Only eating in the day ‘may lower blood sugar in those with type 2 diabetes’

Restricting eating times could help counteract the negative effects of eating throughout the day, researchers say.

25 July 2022

Limiting eating to a 10-hour window during the day may help people with type 2 diabetes lower their blood sugar levels, a new study suggests.

The researchers say their study indicates that following a time-restricted eating (TRE) protocol can counteract the negative effects of eating throughout the day by limiting the duration of food intake.

According to the small study, this helps to restore the cycle of daytime eating and prolonged fasting during the evening and night.

The study authors are from NUTRIM School of Nutrition and Translational Research in Metabolism, Maastricht University Medical Centre, the Netherlands.

They said: “A daytime 10-hour TRE regimen for three weeks decreases glucose levels and prolongs the time spent in the normal blood sugar range in adults with type 2 diabetes as compared with spreading daily food intake over at least 14 hours.

“These data highlight the potential benefit of TRE in type 2 diabetes.”

The study involved 14 people with type 2 diabetes aged between 50 and 75 split into two groups – one limiting their eating hours and the other eating over at least 14 hours over two three-week periods.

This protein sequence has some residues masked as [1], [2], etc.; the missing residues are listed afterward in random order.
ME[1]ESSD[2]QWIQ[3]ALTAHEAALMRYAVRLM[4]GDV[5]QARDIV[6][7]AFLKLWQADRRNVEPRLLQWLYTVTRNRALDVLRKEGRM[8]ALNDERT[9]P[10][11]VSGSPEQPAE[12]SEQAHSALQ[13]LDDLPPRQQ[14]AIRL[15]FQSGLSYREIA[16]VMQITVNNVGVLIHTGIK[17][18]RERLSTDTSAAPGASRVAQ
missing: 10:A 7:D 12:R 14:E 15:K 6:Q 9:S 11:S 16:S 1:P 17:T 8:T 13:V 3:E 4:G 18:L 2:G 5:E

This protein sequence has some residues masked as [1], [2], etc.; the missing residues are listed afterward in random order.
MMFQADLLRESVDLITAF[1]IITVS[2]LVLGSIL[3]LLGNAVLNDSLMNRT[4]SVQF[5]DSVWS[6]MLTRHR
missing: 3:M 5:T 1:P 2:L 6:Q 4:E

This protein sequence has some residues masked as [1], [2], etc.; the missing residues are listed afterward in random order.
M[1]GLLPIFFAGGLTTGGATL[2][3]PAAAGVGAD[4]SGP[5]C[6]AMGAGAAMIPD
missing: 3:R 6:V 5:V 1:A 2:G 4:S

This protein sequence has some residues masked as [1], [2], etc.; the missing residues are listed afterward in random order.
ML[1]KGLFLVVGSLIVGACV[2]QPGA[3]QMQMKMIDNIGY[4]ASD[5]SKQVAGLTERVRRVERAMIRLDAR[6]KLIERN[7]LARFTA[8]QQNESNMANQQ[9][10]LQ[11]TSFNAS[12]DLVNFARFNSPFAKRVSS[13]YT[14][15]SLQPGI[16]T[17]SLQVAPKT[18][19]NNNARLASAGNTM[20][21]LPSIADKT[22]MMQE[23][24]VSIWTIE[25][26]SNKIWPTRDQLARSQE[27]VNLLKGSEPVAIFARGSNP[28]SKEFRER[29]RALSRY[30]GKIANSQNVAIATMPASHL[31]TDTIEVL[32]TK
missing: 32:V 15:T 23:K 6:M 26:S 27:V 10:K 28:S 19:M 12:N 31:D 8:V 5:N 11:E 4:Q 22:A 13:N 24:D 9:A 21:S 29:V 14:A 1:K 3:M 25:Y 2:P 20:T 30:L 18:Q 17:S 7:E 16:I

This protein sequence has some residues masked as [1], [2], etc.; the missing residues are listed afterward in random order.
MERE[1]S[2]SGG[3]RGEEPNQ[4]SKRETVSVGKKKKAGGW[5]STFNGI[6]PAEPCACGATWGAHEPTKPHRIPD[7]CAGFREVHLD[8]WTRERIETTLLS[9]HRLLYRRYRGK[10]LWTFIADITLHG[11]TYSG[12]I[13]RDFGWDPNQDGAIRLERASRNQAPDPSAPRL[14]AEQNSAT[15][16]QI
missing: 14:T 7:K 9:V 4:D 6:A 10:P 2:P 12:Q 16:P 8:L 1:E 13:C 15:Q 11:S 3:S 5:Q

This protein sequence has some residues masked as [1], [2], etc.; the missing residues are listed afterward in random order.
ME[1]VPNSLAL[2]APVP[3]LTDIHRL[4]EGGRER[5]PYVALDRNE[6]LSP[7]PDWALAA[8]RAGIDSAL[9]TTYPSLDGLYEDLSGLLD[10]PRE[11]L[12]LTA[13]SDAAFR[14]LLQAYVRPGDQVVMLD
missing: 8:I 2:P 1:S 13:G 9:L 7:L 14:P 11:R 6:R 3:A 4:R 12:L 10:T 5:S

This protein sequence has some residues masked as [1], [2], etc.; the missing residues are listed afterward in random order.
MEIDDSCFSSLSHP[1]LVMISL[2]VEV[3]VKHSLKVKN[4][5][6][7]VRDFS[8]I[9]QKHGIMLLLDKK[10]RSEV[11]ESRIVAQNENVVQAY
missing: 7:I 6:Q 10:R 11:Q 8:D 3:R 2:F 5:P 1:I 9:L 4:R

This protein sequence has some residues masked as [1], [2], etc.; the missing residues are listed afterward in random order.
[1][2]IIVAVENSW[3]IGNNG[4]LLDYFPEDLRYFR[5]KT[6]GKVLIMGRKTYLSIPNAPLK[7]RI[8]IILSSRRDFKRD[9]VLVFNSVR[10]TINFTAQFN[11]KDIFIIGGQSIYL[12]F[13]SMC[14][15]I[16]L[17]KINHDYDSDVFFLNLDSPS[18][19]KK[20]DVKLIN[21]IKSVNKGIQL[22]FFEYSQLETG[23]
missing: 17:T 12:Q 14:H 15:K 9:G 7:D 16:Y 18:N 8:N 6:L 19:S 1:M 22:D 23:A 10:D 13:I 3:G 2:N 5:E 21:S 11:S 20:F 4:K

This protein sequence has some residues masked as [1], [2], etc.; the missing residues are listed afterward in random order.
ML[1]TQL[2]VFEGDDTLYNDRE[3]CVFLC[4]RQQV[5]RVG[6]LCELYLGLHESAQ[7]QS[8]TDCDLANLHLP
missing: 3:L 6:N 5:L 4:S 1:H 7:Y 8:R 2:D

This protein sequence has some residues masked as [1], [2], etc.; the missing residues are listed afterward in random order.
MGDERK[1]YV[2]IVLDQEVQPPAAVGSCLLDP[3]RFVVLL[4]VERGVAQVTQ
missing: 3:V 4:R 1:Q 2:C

The limited eating group were instructed to eat their normal diet within a 10-hour window during the daytime, and to complete their food intake no later than 6pm.

Researchers found that limiting eating hours led to a decrease in 24-hour glucose levels, primarily as a result of lower night-time blood sugar, and the average time spent with blood glucose in the normal range increased to 15.1 hours versus 12.2 hours.

The findings are published in Diabetologia.

Dr Lucy Chambers, head of research communications at Diabetes UK, said: “This intriguing study shows that limiting normal food consumption to a 10-hour window during the day helped people with type 2 diabetes lower their blood sugar levels in the short term.

“This adds to emerging evidence that going for longer periods without eating, known as time-restricted eating, may benefit some people with certain metabolic health conditions.

“We look forward to larger and longer-term clinical trials to understand whether this style of eating can help people manage their type 2 diabetes over the longer term, and identify those who might benefit most.

“This evidence is needed to be able to make recommendations about time-restricted eating as an add-on strategy for people with type 2 diabetes.”

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